x Abu Dhabi, UAETuesday 23 January 2018

Old warriors on patrol

James Langton turns off the tourist trail and into a dusty enclave of Umm al Qaiwain aboard a vintage Land Rover.

"Seat belts?" Ahmed Mohd Ghanem gives a broad grin as he guns the engine of the elderly Land Rover Series One. "No seats belts! Your hands are your seat belts." There is not much of anything else either in the 1951 vehicle. The front passenger seats are squares of foam-filled vinyl. The dashboard consists of a tiny speedometer, a petrol gauge and a couple of mysterious lights. The only protection against collision is to grab the doors. As for the roof, well, there isn't one. There are three Land Rovers in the convoy parked by the side of a dusty road in the desert hinterland of Umm al Qaiwain. All are well into their sixth decade but still roaring with life. Two are painted in the dark green livery of the Trucial Coast Force, the military unit which guarded the region prior to the creation of the UAE army in 1971. They wear the livery with honour - old warriors of the desert patrol.

Today, they have a different role, escorting small groups into the seemingly endless dunes that stretch out towards Fujairah and Ras al Khaimah. The experience is like stepping into a time machine. The drivers are even wearing replica uniforms of the Trucial Scouts, meticulously sourced down to the red webbing belts and lanyards. This is another world from the cliched dune bashing offered to most tourists - a roller-coaster ride through the dunes, followed by an "authentic" banquet that owes more to Beiruti than Bedouin cuisine and a belly dancer who most likely hails from Moscow or Minsk.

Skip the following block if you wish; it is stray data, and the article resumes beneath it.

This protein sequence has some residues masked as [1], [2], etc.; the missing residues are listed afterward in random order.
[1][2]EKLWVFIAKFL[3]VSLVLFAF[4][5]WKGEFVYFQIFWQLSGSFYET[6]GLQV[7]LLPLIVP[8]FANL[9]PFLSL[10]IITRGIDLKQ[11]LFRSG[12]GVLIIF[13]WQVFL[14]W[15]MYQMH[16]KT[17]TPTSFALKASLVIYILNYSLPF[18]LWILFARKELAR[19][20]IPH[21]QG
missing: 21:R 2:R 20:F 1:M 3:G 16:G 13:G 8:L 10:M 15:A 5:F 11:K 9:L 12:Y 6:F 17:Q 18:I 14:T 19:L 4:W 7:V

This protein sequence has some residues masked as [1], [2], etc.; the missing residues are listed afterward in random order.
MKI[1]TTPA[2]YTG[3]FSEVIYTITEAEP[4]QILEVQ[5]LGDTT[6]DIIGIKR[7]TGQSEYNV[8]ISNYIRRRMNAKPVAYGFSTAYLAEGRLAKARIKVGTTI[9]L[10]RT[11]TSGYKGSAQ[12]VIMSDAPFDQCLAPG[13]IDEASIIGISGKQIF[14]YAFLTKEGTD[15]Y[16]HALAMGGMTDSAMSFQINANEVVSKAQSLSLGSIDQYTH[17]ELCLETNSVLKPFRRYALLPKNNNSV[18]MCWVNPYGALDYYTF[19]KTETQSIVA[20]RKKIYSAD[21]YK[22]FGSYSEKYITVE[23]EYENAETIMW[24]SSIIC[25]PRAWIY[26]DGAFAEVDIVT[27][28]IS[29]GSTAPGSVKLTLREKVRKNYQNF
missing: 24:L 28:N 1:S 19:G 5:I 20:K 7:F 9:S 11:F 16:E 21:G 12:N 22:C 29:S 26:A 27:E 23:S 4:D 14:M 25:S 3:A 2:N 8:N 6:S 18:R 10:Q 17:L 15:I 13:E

"This is the real 1950s experience," says Ahmed, the man behind Classic Safaris. "It's very different from a new luxury car with a comfy seat, air conditioning and music. You might as well be driving on the highway as the desert. These are different. They are open and noisy." And great fun. Ahmed throws his car into first gear with a sound like a bucket of rocks being thrown into a crusher. The convoy heads down the main street of Falaj al Moalla to a chorus of cheery honks from other motorists. A short distance out of town, we head off road and bounce down a dirt track towards a tall ridge of rust-coloured dunes.